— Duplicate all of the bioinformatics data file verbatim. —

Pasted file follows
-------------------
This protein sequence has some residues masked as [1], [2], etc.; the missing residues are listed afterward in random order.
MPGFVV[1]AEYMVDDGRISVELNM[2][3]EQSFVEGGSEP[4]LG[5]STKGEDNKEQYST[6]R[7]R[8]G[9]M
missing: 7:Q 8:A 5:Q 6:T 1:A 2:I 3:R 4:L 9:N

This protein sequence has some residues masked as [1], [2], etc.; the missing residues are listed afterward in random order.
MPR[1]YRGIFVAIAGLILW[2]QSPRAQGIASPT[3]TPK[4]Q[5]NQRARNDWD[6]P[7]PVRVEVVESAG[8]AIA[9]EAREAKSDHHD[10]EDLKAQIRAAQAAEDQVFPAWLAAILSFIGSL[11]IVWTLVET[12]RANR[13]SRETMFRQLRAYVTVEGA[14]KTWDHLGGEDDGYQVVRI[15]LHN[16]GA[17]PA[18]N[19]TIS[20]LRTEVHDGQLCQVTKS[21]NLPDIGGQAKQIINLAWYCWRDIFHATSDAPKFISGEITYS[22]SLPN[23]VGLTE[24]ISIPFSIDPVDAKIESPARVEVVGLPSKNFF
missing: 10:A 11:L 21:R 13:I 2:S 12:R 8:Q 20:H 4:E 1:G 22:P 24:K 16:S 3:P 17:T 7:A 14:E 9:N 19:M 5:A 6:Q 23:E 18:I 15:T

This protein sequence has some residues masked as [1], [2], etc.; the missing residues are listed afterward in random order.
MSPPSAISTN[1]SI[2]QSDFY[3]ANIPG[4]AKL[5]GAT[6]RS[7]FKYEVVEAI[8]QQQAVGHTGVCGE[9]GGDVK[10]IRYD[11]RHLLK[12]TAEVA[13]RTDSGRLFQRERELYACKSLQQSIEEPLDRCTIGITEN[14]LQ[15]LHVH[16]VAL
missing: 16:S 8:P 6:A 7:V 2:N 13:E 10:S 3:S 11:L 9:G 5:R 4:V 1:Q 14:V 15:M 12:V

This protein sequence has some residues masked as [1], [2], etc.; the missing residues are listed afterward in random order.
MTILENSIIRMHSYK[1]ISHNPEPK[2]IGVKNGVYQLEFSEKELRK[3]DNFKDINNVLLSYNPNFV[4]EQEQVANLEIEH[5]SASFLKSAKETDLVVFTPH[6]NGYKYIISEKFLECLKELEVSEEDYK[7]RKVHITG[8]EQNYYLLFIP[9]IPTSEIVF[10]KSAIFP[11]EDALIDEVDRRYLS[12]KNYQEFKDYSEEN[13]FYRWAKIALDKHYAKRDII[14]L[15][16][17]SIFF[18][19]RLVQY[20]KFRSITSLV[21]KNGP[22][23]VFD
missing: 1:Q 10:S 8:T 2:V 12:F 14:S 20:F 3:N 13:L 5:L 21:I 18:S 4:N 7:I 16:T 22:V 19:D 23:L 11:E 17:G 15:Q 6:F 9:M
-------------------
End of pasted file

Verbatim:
This protein sequence has some residues masked as [1], [2], etc.; the missing residues are listed afterward in random order.
MPGFVV[1]AEYMVDDGRISVELNM[2][3]EQSFVEGGSEP[4]LG[5]STKGEDNKEQYST[6]R[7]R[8]G[9]M
missing: 7:Q 8:A 5:Q 6:T 1:A 2:I 3:R 4:L 9:N

This protein sequence has some residues masked as [1], [2], etc.; the missing residues are listed afterward in random order.
MPR[1]YRGIFVAIAGLILW[2]QSPRAQGIASPT[3]TPK[4]Q[5]NQRARNDWD[6]P[7]PVRVEVVESAG[8]AIA[9]EAREAKSDHHD[10]EDLKAQIRAAQAAEDQVFPAWLAAILSFIGSL[11]IVWTLVET[12]RANR[13]SRETMFRQLRAYVTVEGA[14]KTWDHLGGEDDGYQVVRI[15]LHN[16]GA[17]PA[18]N[19]TIS[20]LRTEVHDGQLCQVTKS[21]NLPDIGGQAKQIINLAWYCWRDIFHATSDAPKFISGEITYS[22]SLPN[23]VGLTE[24]ISIPFSIDPVDAKIESPARVEVVGLPSKNFF
missing: 10:A 11:L 21:R 13:I 2:S 12:R 8:Q 20:H 4:E 1:G 22:P 24:K 16:S 3:P 17:T 7:A 14:E 9:N 19:M 5:A 6:Q 23:E 18:I 15:T

This protein sequence has some residues masked as [1], [2], etc.; the missing residues are listed afterward in random order.
MSPPSAISTN[1]SI[2]QSDFY[3]ANIPG[4]AKL[5]GAT[6]RS[7]FKYEVVEAI[8]QQQAVGHTGVCGE[9]GGDVK[10]IRYD[11]RHLLK[12]TAEVA[13]RTDSGRLFQRERELYACKSLQQSIEEPLDRCTIGITEN[14]LQ[15]LHVH[16]VAL
missing: 16:S 8:P 6:A 7:V 2:N 13:E 10:S 3:S 11:L 9:G 5:R 4:V 1:Q 14:V 15:M 12:V

This protein sequence has some residues masked as [1], [2], etc.; the missing residues are listed afterward in random order.
MTILENSIIRMHSYK[1]ISHNPEPK[2]IGVKNGVYQLEFSEKELRK[3]DNFKDINNVLLSYNPNFV[4]EQEQVANLEIEH[5]SASFLKSAKETDLVVFTPH[6]NGYKYIISEKFLECLKELEVSEEDYK[7]RKVHITG[8]EQNYYLLFIP[9]IPTSEIVF[10]KSAIFP[11]EDALIDEVDRRYLS[12]KNYQEFKDYSEEN[13]FYRWAKIALDKHYAKRDII[14]L[15][16][17]SIFF[18][19]RLVQY[20]KFRSITSLV[21]KNGP[22][23]VFD
missing: 1:Q 10:S 8:T 2:V 12:F 14:S 20:F 3:N 13:L 5:L 21:I 18:S 4:N 7:I 16:T 22:V 19:D 23:L 11:E 17:G 15:Q 6:F 9:M